[caption id="attachment_86818" align="alignnone" width="500"] Uber is now offering the option of hired-car services to residents in Sonoma County, after expanding to Marin and Napa counties. (image courtesy of Uber)[/caption]
SANTA ROSA and SONOMA -- San Francisco-based Uber Technologies has continued its expansion in the North Bay, following the launch of its mobile phone application-centered transportation service in the cities of Santa Rosa and Sonoma on Monday.
The startup, which contracts with freelance drivers dispatched via a mobile application, expanded into Marin County in January and Napa in April. The move further into the North Bay comes after those successful launches, particularly in Marin County, spokesman Spencer Rinkus said.
"Marin and Napa absolutely pushed us to expand into Santa Rosa and Sonoma," Mr. Rinkus said. "We've seen steady growth in both of those cities each week, and we measure that by watching how many requests are coming in, and if new users are starting to ride with more consistency."
Napa has about 20 drivers signed up, and Sonoma County expects to have a similar range, he said. But including Marin, where many residents were already familiar with the service because they work in San Francisco, "there are hundreds of drivers in the North Bay."
"Of all the places that Uber rides can be requested in the North Bay, Marin has significantly more drivers than Napa, Santa Rosa or Sonoma," Mr. Rinkus said. "Napa is growing rapidly, and we expect that Santa Rosa will take off at a similar rate. As demand goes there, we'll make sure there are drivers to pick up those requests."
Uber (uber.com) and other ride-sharing companies have proliferated over the past few years, harnessing mobile technology to disrupt the traditional taxi industry in cities large and small. Uber, started in 2010, is now in more than 100 cities worldwide and has continued to grow at a significant clip.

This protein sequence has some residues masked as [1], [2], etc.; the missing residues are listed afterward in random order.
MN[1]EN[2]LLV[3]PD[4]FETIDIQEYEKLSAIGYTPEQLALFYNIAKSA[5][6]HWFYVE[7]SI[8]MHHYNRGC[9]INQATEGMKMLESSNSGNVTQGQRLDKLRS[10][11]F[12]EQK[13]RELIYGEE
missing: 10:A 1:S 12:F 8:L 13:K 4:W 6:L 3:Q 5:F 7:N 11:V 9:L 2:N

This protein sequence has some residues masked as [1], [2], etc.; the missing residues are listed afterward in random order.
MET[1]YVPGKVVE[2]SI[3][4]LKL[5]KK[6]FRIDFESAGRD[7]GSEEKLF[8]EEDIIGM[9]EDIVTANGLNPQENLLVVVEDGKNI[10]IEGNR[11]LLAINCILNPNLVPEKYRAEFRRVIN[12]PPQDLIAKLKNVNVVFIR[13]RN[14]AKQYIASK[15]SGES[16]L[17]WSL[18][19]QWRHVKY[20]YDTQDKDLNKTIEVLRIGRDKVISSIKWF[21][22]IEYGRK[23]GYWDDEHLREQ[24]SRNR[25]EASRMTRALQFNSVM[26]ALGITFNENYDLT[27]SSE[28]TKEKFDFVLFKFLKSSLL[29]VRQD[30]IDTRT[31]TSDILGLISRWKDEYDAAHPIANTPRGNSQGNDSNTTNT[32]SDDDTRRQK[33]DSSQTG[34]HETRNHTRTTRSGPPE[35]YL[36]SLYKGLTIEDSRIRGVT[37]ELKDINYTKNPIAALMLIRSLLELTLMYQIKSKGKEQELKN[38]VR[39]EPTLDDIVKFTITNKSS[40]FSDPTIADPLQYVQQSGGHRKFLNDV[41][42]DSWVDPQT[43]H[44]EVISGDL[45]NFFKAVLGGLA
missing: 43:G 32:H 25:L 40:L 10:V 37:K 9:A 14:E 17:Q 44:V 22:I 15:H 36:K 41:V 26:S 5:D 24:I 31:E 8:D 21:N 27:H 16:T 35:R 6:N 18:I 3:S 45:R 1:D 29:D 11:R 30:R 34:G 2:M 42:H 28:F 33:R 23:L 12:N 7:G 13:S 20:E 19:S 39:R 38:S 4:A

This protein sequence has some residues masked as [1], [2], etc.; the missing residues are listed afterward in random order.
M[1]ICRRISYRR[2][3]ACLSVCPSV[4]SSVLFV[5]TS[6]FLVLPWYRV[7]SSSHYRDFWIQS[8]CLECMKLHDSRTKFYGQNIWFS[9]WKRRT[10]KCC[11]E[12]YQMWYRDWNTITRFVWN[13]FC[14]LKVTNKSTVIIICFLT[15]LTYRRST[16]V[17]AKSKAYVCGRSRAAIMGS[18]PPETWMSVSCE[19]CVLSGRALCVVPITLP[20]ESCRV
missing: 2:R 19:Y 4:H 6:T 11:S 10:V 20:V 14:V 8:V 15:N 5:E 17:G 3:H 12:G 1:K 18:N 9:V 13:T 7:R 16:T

But it has also drawn the ire of both the taxi industry and regulatory agencies across a number of states, including California, for differing levels of insurance premiums and disagreement on whether the ride-sharing companies or the independently contracted drivers should be held liable in the event of accident.
In recent months, Insurance Commissioner Dave Jones proposed that ride-sharing companies, now dubbed "Transportation Network Companies," carry a minimum $1 million commercial liability insurance policy that begins the moment a driver switches on the mobile application as well as a $1 million policy addressing underinsured and uninsured drivers.
Elsewhere on the state level, the California Assembly Insurance Committee approved legislation addressing the matter and sent AB 2293 to the full Assembly for a vote. The bill, sponsored by Susan Bonilla, D-Concord, would require such companies to disclose to drivers upfront that their personal insurance may not apply while operating as a TNC vehicle, define that TNC activities begin once the app is turned on and end when it is turned off, clarify that TNC’s liability insurance is the primary coverage and require TNC’s liability insurance to defend and indemnify drivers when a claim or accident occurs.
In the past the company has said its policy already provides $1 million in commercial liability and $1 million in underinsured and uninsured drivers, and that its policy leads the emerging TNC industry.
Mr. Rinkus said he couldn’t offer specifics on evolving regulations.